Elder Suicide: A Needless Tragedy
By Barbara Worthington
Older adult suicide is often triggered by elders’ loss of control over health conditions or financial circumstances that results in feelings of hopelessness.
By the time older adults enter their seventh decade of life, their thoughts inevitably turn to life assessments. What achievements or accomplishments have marked life’s journey to this point? What opportunities does life present over the upcoming decades? Has life fulfilled expectations? Are there goals still to be attained?
At the threshold of older adulthood, thoughts often turn to satisfaction in the past and confidence— emotionally, financially, and socially—in the life events yet to unfold. Unfortunately, for some older adults, such satisfaction and confidence are elusive or nonexistent. And in the face of hopelessness in the prospects for a satisfying future, some older adults choose to end their lives prematurely.
In 2005, the most recent year for which statistics are available, there were 5,404 suicides in the United States among those aged 65 and older, according to the American Association of Suicidology. That figure translates into nearly 15 elder suicides per day, or one suicide every hour and 37 minutes. Although in 2005 older adults comprised only 12.4% of the population, they represented 16.6% of all suicides.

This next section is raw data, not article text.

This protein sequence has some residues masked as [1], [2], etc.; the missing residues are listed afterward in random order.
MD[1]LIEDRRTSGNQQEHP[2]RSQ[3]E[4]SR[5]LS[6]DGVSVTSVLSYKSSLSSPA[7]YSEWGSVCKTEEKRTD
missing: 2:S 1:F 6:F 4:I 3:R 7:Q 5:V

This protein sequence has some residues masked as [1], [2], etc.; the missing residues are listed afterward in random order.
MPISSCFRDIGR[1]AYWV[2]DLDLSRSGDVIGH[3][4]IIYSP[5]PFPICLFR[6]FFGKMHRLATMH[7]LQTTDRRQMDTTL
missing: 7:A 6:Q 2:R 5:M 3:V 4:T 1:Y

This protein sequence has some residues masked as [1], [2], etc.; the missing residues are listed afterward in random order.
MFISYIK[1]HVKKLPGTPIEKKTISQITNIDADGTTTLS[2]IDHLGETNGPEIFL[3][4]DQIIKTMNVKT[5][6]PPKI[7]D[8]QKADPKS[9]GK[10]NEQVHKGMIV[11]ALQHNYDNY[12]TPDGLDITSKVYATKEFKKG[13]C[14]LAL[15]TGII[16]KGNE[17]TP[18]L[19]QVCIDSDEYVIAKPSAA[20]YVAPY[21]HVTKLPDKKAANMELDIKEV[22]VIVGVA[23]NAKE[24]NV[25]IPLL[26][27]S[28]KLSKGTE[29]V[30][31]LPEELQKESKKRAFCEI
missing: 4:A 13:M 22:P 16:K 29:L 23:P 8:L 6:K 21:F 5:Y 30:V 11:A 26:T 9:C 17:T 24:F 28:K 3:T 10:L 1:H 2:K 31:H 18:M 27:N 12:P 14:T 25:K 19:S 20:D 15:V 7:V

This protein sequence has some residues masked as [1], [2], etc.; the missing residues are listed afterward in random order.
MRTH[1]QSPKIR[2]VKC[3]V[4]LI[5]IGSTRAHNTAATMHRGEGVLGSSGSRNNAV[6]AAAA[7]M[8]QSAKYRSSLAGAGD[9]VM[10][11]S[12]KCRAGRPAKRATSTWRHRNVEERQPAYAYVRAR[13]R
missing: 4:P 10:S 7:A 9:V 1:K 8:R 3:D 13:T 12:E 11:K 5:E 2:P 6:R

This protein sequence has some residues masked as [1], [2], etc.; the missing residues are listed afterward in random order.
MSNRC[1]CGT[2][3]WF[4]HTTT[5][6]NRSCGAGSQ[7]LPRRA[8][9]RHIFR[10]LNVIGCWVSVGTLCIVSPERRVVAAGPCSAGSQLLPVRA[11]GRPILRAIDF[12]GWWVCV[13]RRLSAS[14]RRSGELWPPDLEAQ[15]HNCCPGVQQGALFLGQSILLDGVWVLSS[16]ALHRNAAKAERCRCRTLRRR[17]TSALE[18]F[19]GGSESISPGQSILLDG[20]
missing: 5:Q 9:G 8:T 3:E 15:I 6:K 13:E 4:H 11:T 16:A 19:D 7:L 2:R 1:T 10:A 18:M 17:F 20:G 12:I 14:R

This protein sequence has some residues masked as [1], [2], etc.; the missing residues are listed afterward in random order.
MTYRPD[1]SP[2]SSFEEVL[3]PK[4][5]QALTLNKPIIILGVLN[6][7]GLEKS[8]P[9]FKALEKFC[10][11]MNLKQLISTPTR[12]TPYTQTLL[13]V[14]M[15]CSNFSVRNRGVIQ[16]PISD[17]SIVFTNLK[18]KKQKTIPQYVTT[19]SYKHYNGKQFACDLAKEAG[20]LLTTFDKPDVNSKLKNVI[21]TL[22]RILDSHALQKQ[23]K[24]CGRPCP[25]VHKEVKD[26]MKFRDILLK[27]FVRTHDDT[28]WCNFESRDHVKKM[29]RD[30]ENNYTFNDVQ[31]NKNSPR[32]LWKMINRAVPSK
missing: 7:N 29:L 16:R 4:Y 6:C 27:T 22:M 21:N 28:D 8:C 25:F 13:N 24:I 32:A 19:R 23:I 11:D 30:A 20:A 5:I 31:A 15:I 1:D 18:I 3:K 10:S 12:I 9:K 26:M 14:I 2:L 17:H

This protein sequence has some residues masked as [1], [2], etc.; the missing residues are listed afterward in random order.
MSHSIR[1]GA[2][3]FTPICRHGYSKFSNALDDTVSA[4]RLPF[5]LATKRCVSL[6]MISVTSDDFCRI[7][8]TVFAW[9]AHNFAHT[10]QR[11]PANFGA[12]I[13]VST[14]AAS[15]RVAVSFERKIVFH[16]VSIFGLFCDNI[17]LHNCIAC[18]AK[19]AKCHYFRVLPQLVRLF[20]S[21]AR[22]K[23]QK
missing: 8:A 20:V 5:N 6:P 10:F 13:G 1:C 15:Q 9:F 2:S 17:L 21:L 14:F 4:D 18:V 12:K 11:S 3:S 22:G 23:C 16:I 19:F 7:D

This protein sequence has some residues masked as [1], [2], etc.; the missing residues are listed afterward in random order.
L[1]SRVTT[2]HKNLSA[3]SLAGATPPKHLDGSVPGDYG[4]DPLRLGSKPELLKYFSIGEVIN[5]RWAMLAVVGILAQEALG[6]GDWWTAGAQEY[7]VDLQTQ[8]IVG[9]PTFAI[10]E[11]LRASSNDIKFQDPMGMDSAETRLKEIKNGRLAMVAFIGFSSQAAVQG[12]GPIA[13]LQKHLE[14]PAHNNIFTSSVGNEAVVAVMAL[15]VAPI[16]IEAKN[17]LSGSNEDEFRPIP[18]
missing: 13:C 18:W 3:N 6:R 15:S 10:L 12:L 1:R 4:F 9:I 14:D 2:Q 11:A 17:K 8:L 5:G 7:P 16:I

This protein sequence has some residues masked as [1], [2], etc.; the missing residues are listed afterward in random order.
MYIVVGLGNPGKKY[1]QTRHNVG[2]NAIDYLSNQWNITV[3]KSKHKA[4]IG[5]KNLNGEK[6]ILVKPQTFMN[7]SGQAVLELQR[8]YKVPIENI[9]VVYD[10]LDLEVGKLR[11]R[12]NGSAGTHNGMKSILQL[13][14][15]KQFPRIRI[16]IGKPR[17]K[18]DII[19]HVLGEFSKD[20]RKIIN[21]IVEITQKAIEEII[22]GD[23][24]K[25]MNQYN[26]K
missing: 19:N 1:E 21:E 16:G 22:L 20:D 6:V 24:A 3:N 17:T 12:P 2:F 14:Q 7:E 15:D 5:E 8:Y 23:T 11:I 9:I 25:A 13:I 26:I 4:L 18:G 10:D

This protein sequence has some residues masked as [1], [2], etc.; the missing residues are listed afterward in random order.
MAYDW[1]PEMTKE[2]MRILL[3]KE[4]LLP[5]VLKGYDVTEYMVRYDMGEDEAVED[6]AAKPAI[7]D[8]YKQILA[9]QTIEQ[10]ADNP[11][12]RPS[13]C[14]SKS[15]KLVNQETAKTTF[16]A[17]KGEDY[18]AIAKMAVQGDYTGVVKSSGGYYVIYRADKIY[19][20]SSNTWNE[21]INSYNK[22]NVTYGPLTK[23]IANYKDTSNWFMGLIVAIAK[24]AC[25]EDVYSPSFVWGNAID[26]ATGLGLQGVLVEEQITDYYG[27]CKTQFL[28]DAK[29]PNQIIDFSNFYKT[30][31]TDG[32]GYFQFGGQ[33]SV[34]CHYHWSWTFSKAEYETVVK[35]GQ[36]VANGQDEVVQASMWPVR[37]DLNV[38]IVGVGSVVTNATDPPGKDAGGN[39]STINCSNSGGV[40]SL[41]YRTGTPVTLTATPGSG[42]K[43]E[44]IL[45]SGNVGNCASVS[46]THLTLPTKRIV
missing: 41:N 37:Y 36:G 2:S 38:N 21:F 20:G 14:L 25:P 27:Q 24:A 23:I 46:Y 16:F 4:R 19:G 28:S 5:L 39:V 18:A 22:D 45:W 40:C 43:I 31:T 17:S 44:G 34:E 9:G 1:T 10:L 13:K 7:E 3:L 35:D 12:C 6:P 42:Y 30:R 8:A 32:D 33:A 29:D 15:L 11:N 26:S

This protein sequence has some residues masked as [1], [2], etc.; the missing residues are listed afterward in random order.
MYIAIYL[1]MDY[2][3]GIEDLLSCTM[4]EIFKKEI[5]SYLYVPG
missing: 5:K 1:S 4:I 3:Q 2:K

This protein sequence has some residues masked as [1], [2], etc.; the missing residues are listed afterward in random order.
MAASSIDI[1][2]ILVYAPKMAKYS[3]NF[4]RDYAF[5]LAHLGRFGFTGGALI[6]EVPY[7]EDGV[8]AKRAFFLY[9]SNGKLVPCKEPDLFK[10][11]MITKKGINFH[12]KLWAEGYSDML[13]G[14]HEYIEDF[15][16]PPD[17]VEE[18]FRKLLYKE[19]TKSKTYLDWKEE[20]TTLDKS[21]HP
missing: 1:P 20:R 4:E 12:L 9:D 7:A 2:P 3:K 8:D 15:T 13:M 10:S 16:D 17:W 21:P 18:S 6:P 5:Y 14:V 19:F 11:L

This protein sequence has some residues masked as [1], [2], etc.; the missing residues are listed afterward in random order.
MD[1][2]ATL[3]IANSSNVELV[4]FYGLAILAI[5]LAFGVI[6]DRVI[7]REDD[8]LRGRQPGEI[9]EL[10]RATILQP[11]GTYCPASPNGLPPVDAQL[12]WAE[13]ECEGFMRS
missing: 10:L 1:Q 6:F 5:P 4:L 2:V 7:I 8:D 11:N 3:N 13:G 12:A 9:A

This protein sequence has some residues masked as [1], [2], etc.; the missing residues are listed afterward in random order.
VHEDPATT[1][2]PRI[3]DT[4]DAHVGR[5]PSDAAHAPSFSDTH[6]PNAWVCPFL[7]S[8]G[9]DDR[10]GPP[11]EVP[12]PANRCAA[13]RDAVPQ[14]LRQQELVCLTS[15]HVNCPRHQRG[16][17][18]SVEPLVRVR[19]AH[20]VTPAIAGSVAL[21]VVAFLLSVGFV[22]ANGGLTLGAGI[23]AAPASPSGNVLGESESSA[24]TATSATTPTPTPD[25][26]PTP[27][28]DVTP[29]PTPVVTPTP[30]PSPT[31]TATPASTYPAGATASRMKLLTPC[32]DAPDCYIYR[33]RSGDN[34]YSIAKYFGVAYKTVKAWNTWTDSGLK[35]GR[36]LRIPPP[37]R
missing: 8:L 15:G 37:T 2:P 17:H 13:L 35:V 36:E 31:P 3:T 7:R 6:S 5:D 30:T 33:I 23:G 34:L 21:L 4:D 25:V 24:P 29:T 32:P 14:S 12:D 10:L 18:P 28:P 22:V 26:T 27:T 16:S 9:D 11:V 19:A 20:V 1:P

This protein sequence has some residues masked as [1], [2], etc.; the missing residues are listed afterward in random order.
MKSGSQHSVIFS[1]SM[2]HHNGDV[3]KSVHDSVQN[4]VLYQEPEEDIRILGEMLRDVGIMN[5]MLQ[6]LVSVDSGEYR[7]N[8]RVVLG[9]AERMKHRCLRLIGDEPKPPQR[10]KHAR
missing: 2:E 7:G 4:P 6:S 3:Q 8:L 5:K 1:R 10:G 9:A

Who and Why?
Challenges placed on aging individuals can result in depression, which can easily evolve into clinical depression, according to Patrick Arbore, EdD, director of the Center for Elderly Suicide Prevention and Grief Related Services Institute on Aging in San Francisco. “An older person who is diagnosed with a complex illness such as cancer, Parkinson’s, diabetes, dementia, etc. can trigger a depression,” he says.
Likewise, losses that include the death of loved ones, pets, and even the potential loss of self can become extremely difficult to manage for elders, he says. Fears surrounding the ability to maintain an independent living status “can arouse enormous anxiety, especially when the older person values autonomy above all else.”
Just as research in gerontology has shown a pattern in older adulthood associated with greater happiness in later life with activity and flexibility, the lack of such attributes or styles may be associated with unhappiness and possibly suicide in late life, according to John L. McIntosh, PhD, a professor of psychology at Indiana University South Bend. “Health, finances, and social support are extremely important issues in life satisfaction and almost certainly suicide and depression in late life as well,” says McIntosh. “Studies consistently show the tremendous relationship between suicide and depression.”